Hamilton Herald Masthead


Front Page - Friday, August 4, 2017

Maybe Theron should be new Bond

Charlize Theron is getting high marks for her work as Lorraine Broughton, MI6 agent, in the action spy thriller “Atomic Blonde.” Some film critics have gone as far as saying Theron’s work in the film elevates her to the top of the list of female action stars. Many are also calling Broughton the female James Bond or John Wick.

I understand where those critics are coming from, but they’re selling Theron and Broughton short.

After seeing Theron’s vigorous stunt work in “Atomic Blonde,” Daniel Craig and Keanu Reeves are lucky to be mentioned in the same sentence. I love Craig as Bond and think Reeves is the perfect Wick, but Theron outdoes them in “Atomic Blonde.”

Top female action star? Try top action star, period.

As Broughton, Theron trumps her own excellent performance as the one-armed Imperator Furiosa in “Mad Max: Fury Road.” In several intense fight scenes – including a showstopper set in a stairwell – Theron delivers work that is both calculated and raw. Her kicks, punches and throws are as beautifully choreographed as they are brutal, and she appears to take beatings that are as vicious as the ones she gives.

In the stairwell scene, which is easily the best action sequence in a movie this year, Broughton is tasked with escorting a man out of Berlin while fighting off several persistent assailants. Director David Leitch follows the violence through several rooms of a dilapidated building and up and down multiple flights of steps as his characters pummel, stab and throw each other onto tables, down stairs and against walls without ever cutting away from the action.

The scene is a technical marvel. I especially loved how Theron’s enraged face – which becomes more and more bloodied as the fight rages on – is visible every time Broughton pulls off a complex move.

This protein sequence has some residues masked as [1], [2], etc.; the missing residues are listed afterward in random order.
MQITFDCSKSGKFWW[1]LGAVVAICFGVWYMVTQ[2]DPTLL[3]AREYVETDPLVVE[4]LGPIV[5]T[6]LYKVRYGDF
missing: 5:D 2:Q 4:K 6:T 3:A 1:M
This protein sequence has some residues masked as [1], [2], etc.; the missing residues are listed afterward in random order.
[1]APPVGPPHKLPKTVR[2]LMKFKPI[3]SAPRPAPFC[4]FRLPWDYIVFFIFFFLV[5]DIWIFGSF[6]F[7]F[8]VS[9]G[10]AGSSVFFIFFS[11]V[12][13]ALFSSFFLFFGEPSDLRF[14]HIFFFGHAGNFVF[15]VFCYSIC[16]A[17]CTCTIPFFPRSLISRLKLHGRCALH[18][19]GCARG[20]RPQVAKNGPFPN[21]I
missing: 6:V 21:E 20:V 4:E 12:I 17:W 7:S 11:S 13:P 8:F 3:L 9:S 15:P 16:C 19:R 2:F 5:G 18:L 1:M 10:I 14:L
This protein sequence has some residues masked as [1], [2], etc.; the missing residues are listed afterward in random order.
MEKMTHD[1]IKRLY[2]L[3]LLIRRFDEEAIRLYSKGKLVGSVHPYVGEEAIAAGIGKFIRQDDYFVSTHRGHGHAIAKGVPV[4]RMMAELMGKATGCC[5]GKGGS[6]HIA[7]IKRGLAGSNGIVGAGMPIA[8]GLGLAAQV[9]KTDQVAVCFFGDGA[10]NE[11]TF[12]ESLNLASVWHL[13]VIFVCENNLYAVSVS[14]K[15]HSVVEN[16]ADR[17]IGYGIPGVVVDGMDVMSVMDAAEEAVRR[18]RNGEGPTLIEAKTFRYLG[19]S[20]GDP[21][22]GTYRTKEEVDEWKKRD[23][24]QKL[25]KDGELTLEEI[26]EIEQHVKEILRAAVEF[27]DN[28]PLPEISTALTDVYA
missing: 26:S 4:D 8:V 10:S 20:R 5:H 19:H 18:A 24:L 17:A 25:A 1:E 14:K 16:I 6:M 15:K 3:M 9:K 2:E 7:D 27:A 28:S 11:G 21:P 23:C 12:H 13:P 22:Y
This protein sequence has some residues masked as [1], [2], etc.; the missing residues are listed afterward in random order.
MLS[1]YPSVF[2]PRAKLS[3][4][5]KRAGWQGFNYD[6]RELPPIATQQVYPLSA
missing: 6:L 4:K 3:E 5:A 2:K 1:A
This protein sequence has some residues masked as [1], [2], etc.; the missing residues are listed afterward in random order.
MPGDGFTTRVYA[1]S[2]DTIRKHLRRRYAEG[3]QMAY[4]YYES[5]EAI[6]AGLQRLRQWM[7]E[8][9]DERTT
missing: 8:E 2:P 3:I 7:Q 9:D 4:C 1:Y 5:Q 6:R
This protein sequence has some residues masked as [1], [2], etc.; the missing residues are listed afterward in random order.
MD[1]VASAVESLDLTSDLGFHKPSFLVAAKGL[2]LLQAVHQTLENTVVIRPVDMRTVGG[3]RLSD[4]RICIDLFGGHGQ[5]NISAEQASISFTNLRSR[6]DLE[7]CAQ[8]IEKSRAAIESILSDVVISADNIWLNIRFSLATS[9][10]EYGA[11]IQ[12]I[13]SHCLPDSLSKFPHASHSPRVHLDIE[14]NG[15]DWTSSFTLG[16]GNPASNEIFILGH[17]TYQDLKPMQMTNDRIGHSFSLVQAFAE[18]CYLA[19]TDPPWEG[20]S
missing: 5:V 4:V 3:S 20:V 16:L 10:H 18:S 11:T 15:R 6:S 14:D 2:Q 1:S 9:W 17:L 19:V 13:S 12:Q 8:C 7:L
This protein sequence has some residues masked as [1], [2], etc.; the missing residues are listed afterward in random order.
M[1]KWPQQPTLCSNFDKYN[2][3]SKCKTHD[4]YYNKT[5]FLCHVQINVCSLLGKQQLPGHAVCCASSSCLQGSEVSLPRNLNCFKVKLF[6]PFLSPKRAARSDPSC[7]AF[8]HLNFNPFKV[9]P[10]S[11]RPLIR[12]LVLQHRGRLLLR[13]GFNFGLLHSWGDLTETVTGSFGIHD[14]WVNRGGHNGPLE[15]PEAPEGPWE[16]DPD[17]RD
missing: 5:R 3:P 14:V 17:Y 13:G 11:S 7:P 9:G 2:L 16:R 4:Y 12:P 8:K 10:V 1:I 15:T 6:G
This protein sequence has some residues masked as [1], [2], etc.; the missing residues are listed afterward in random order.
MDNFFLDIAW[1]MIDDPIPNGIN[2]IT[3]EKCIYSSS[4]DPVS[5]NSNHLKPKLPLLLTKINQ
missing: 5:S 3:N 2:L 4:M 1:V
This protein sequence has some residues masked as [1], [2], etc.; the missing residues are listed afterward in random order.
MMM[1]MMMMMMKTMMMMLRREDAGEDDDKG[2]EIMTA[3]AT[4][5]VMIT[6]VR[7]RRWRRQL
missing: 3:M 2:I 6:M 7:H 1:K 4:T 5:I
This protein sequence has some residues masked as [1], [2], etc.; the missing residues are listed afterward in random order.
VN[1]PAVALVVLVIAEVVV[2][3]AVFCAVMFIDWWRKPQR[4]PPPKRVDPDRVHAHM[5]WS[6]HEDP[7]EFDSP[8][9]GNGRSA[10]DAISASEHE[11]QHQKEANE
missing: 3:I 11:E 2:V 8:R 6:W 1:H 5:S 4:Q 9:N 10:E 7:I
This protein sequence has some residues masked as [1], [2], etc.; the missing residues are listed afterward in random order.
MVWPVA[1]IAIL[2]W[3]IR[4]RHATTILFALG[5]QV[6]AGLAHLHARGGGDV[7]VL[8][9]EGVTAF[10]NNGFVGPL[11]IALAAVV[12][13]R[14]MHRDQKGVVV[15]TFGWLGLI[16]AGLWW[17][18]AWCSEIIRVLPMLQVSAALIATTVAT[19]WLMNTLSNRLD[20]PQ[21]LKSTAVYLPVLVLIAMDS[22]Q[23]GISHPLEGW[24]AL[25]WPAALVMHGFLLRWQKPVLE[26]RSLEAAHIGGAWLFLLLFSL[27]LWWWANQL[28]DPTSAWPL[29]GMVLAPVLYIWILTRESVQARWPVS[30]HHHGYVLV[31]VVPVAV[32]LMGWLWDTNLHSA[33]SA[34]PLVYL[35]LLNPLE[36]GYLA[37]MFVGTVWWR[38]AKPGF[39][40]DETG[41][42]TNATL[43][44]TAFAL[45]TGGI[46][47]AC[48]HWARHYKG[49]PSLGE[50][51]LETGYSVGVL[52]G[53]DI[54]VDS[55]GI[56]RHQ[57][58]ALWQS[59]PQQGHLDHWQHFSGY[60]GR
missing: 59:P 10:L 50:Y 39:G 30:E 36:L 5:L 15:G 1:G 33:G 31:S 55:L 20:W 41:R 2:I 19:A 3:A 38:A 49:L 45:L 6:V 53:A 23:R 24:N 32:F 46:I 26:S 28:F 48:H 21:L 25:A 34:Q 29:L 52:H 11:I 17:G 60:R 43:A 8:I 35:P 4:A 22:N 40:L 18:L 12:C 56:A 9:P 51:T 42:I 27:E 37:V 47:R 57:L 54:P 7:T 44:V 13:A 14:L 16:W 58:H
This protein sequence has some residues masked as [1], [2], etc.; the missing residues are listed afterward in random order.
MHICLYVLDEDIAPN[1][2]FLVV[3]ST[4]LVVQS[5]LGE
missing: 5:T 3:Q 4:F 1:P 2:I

Tom Cruise gets a lot of press for doing his own stunts, and while he’s pulled off some impressive feats on film, I’ve never believed it was anyone but Cruise. In “Atomic Blonde,” Theron disappears into the role of Broughton. Her expression as she’s fighting would-be killers sells every kinetic moment of “Atomic Blonde.”

There’s also no need to apply a male-established standard like Bond or Wick to Broughton. Yes, she’s a British spy who has a way with the ladies (“Atomic Blonde” earns its R-rating, and not just with its violence – wink, wink), and she can drop a half-dozen bad guys with a few well-placed shots, but Theron and the rest of the team behind the film have created a character who stands on her own.

Broughton is cold, calculating, intelligent and skilled but also capable of emotional depth. Leitch often paints Theron’s face in neon blues and then lingers on her in close-up to reveal a side of her not perceptible when she’s knocking someone senseless.

Two of my favorite shots in the movie reveal her deeper side. In one, she burns a Polaroid of an agent with whom she was romantically involved. His death at the hand of a Russian gets the plot rolling, and you can see Broughton hardening her heart against the pain of his loss as the photo burns.

In the other, Broughton rises out of an icy bath, covered in bruises and sporting an expression I would not want directed at me.

I loved the action and character work in “Atomic Blonde.” Unfortunately, the story did nothing to further my affection for the movie. It’s too complex for its own good and has more moving parts than the average moviegoer can track.

The film opens with a KGB agent killing an MI6 operative to obtain a list of active Soviet field agents. The timeline then shifts to the near future, when Broughton’s boss and a CIA executive interrogate her about her mission to recover the list and assassinate the double agent who betrayed the MI6 operative.

So far, so good. But I soon lost track of who was who, why they were doing what they were doing and what was going on. Eventually, I stopped caring and just settled in and waited for the action.

Usually, this would kill a movie. Viewers need to care about a character to be invested in the action that affects them. Part of cultivating that sympathy is telling a story that captures the audience’s heart. “Raiders of the Lost Ark” and “Die Hard” do this very effectively.

But I wound up pulling for Broughton despite very little of what was happening around her making sense. I chalked this up to Theron’s charisma and the excellent character work done by Leitch.

In the end, the action was enough to carry me through “Atomic Blonde.” Watching Broughton go through her paces was a bonus. But if Focus Features makes a sequel, I hope they write a story worthy of cinema’s top action star.

3 out of 4 stars